In this method high frequency sound waves are sent into a material by use of a transducer. Ultrasonic very short pulse-waves of frequencies ranging from 0.5-15 MHz and
occasionally up to 50 MHz are used. The sound waves travel through the material and are received by the same transducer or a second transducer. The amount of energy transmitted or received and the time the energy is received are analyzed to determine the presence of flaws. Changes in material thickness and material properties can also be measured. It is used to locate surface and subsurface defects in many materials including metals, plastics, and wood. Ultrasonic inspection is also used to measure the thickness of materials and otherwise characterize properties of material based on sound velocity and attenuation measurements. f.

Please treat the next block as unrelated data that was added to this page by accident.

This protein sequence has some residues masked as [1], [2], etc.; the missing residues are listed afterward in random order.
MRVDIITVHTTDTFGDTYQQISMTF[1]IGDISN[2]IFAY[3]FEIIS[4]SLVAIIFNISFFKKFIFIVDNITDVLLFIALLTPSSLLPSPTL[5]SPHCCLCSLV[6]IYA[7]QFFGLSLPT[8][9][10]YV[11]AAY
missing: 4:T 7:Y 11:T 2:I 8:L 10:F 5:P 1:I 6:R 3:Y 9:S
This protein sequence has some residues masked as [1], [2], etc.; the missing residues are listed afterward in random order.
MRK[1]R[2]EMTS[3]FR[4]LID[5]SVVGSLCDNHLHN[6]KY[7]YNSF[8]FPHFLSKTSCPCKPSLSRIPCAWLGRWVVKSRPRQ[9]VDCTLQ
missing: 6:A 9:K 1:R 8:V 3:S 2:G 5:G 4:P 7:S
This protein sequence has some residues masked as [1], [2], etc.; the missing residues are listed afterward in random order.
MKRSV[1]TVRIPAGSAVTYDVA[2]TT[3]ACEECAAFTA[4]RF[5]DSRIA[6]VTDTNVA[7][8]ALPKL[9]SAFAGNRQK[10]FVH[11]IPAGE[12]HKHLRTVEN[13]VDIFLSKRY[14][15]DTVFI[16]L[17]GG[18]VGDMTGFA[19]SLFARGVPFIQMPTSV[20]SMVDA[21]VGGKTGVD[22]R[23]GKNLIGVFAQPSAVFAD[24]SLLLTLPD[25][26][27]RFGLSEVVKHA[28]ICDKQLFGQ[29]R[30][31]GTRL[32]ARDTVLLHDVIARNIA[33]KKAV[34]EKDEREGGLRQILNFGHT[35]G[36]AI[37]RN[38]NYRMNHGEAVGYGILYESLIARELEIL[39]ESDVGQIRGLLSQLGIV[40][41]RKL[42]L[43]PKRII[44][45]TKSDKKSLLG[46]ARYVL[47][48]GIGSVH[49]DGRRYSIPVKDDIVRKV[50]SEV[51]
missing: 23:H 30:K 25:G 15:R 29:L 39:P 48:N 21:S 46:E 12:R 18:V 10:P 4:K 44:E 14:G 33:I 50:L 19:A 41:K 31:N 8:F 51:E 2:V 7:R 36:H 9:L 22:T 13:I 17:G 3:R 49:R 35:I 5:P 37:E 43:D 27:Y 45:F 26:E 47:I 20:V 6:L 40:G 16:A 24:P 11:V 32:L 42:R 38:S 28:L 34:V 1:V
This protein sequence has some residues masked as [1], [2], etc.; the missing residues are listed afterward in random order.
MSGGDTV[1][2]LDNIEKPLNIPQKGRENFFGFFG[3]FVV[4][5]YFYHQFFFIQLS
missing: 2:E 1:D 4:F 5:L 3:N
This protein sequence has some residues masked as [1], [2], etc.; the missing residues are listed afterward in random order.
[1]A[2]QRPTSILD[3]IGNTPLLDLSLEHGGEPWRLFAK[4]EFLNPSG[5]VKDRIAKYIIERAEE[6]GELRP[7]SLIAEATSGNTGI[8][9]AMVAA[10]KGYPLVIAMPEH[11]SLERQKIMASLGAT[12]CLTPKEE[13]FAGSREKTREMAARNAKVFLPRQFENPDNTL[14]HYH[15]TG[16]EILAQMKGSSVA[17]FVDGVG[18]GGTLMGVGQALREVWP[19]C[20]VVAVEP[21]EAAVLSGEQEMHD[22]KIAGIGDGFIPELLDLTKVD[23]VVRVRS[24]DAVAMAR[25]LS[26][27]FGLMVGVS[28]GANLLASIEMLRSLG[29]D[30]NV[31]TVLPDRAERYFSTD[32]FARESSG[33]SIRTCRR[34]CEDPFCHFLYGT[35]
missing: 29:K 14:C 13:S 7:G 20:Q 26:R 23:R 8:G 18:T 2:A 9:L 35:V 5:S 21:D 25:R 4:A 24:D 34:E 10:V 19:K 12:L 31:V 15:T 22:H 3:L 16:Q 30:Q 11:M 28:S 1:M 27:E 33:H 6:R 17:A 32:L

Radiographic inspection is primarily used to find sub-surface flaws in materials. High voltage x-ray machines produce X-rays whereas gamma rays are produced from radioactive isotopes such as iridium 192. The chosen radiation source is placed close to the material to be inspected and the radiation passes through the material and is then captured either on film or digitally. The choice of which type of radiation is used (x-ray or gamma) largely depends on the thickness of the material to be tested and the ease of access to area of inspection. The sensitivity of the x-rays is nominally 2% of the materials thickness. Gamma sources have the advantage of portability, which makes them ideal for use in construction site working. High energy portable x-ray machines are available for special applications such as concrete structures. X-rays and gamma rays are very hazardous. Special precautions must be taken when performing radiography. Therefore the method is undertaken under controlled conditions, inside a protective enclosure or after assessment with appropriate barriers and warning systems to ensure that there are no hazards to personnel. This effect of the method makes it less popular. Advantages of this method are: